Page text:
People in Colorado are paying for pot. After our neighboring state legalized marijuana many Nebraskans are concerned with how that will affect our state. With the rocky mountain state bordering us people are worried it will become more prevalent here while others are hoping this change in law will persuade Nebraska legislators to do the same.
"Our biggest concern is youth of course and youth prevention. With it being easier access to marijuana that close we are worried about more youth using it. Younger kids start the more problem that they will have and more likely they are to develop an addiction," said Michelle Schultz a coordinator for Grand Island Substance abuse prevention coalition.
Another concern is people driving to get the drug and then driving impaired. Using the drug can be life altering. "Your brain is not fully developed till 25 years of age so anytime you're putting any chemical in your brain like marijuana it retards the growth of your brain and it permanently causes brain damage you don't get a do over. Or oh I was stupid I made a mistake now I'm older I realize it's bad so those cells don't grow back," said Sandi Rodeman who works for Grand Island Substance abuse prevention coalition.
The Grand Island substance abuse prevention coalition wants parents to get involved and talk to their kids about marijuana. "The THC levels in marijuana are a lot different than back in the 70's. Something that will affect them for the rest of their lives," said Schultz.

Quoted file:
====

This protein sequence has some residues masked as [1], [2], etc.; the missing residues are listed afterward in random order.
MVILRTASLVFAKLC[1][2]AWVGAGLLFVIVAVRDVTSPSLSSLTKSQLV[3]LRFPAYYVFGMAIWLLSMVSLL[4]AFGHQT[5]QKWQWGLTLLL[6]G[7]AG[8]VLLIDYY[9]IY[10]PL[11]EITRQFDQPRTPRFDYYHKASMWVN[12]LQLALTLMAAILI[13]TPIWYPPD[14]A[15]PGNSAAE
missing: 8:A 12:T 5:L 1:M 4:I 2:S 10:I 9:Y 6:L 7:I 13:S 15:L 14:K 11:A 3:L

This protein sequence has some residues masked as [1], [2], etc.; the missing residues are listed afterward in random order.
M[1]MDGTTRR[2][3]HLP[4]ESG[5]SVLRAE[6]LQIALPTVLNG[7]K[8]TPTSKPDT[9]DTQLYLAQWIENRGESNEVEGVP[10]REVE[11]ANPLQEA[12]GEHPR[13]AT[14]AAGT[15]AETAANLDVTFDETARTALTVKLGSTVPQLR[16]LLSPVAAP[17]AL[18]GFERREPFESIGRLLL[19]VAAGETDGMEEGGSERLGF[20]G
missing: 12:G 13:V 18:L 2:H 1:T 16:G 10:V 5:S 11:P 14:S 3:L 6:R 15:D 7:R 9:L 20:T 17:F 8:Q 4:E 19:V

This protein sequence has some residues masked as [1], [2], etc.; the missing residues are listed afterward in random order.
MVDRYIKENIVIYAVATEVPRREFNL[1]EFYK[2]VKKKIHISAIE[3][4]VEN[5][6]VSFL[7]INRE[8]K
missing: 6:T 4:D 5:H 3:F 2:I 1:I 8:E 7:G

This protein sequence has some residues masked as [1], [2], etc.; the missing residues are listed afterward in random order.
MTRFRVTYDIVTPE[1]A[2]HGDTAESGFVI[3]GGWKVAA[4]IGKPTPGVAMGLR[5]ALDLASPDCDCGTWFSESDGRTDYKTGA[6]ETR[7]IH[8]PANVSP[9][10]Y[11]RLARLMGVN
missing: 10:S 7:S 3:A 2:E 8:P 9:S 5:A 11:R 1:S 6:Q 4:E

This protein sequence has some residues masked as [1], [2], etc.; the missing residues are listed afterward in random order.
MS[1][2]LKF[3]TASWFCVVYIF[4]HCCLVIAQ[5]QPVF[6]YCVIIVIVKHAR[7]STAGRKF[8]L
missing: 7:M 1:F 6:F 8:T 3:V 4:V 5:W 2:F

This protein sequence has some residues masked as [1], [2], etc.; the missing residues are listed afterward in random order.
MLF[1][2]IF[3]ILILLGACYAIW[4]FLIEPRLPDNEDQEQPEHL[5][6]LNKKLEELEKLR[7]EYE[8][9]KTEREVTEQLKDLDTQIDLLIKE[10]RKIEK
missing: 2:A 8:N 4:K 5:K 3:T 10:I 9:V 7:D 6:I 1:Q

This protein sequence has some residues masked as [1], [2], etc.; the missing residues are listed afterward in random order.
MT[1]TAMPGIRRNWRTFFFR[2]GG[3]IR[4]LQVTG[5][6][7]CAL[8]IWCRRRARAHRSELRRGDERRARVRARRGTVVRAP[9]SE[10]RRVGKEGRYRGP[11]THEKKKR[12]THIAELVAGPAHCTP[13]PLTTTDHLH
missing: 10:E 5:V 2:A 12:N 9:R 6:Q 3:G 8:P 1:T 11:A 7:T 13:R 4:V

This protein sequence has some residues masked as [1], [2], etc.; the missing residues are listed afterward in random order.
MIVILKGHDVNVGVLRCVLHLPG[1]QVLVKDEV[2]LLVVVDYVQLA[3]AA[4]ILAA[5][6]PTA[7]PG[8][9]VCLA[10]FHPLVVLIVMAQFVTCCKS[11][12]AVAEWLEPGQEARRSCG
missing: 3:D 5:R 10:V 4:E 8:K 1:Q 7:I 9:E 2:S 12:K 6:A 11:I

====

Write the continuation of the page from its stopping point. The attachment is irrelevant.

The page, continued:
Members of H.E.M.P, Helping End Misguided Prohibition think people scared of marijuana are out of touch with reality. "The prohibition of marijuana is unconstitutional because there is no amendment in the U.S. constitution like there was for alcohol," said Len Schropfer a member of H.E.M.P.
The H.E.M.P group are petitioning and trying to legalize marijuana on the 2014 ballot in Nebraska after it failed in 2012. "Our supposed leaders surely they can see what's happening in Colorado that it does work it adds to the revenue and so forth," said Schropfer.
"Colorado is a lot different than Nebraska and I don't see our laws changing in the foreseeable future," said State Senator Galen Hadley. Senator Hadley did however say there might be a push for medical use.
"The attitude towards marijuana is pretty lax and I think in a big part of the country not in Nebraska and I hope it stays that way. I hope Nebraska stands firm," said Rodeman.
"Go ahead and go over there have a good time. Telling people we don't want to lose you to Colorado, I don't want everybody to move to Colorado absolutely not. We just have to follow their example and follow through here," said Schropfer.
Senator Hadley did mention a capacity problem in our prisons. He said we don't want to fill up our jails with non–violent pot smokers so there could be a change in sentencing or how we deal with offenders.